Layoffs Seen Rising, Severance Shrinking

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Wall Street will accelerate layoffs this year, shrink severance packages and retention efforts, and defer more pay. As for bonus expectations, already down 25 - 35 percent year-on-year, they'll melt further if asset write-downs exceed current projections.

Those are the words from Johnson Associates, a compensation consultant whose clients include many large financial institutions. The firm's second-quarter report spotlights the downside risk to its own projections for 2008 bonuses. It also asserts Wall Street is far from done cutting heads.

A "crescendo of layoffs is expected as firms acknowledge select business reductions may be permanent," the report says. In turn, Johnson sees cost-cutting leading to smaller severance packages and less concern about employee retention.

Bonus Forecasts by Business Segment

For most segments, year-end bonus forecasts weakened compared with the consultant's previous quarterly report, issued in May. They might weaken further as 2008 plays out: "Unanticipated write-downs could cause a compensation melt-down," the report warns. It also says firms may opt to "defer" a rising portion of pay in 2008 "and beyond."

Senior executives at investment banks are projected to take home an average of 35 - 45 percent less in incentive pay than last year. That's far worse than seen three months ago, when Johnson pegged this group's year-on-year pay decline at 20 - 30 percent. (For commercial bank top execs, Johnson continues to forecast a 25 - 35 percent decline.)

Investment bankers are the second-hardest hit group among the report's 12 segment breakouts. Their bonuses are now projected to shrink 25 - 30 percent this year, which is 5 to 10 percentage points worse than Johnson Associates estimated three months ago.

For back-office staff within both investment banks and commercial banks, year-end pay is seen down 20 - 25 percent compared with 2007. These departments cover a broad landscape, from accountants to network administrators to compliance to marketing. Risk management pros will fare relatively better than technology and operations staff, Johnson says.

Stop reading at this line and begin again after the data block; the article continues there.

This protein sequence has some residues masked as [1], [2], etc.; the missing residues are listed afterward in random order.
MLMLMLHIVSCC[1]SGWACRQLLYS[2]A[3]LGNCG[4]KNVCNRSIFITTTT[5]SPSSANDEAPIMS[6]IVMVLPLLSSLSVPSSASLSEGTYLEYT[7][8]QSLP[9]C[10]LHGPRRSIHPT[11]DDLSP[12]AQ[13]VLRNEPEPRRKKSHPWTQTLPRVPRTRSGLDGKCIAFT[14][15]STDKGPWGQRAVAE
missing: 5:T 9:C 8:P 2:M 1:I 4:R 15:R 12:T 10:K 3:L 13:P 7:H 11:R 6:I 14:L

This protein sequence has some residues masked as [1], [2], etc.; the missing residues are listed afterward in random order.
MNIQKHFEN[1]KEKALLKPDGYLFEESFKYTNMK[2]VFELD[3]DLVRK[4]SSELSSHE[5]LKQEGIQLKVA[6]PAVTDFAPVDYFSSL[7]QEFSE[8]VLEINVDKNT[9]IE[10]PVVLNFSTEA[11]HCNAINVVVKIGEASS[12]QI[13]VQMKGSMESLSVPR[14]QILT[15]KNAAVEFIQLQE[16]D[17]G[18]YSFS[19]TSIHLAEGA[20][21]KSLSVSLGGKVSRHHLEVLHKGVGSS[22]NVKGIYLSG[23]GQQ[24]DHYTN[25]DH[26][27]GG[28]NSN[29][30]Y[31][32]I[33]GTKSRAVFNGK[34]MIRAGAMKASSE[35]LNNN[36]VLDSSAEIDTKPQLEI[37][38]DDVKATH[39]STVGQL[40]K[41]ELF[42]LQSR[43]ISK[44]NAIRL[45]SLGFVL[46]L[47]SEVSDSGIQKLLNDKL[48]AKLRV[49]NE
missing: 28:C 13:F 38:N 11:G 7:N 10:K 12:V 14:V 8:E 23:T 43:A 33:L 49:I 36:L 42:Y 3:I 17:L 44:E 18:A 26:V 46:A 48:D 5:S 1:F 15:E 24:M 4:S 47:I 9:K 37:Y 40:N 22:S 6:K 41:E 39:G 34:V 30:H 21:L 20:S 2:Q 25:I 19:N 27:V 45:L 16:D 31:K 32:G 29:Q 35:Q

The least damage to bonuses is seen in fixed-income asset management, predicted to be down just 5 percent year-over-year on average. Johnson notes assets are shifting to less risky, lower-fee products such as money market funds. Bonuses for equity asset managers are projected to shrink 15 percent, as market depreciation partially offsets increased assets under management.

Prime brokerage and high net worth professionals are each projected to earn 10 percent less than last year.

The bonus data reflects nine major investment and commercial banks and eight publicly traded asset management firms. The latter are suffering less than the former. Johnson pegs overall bonus pools among the asset management firms as 2 percent to 23 percent lower than 2007, with a median drop of 10 percent. Among the banks, overall bonus pools are projected to shrink between 15 percent and 40 percent, with the median at 30 percent.

The report also observes analysts' earnings estimates for investment and commercial banks continued to be revised lower through July. That presages a cyclical downturn extending into 2009, Johnson says.

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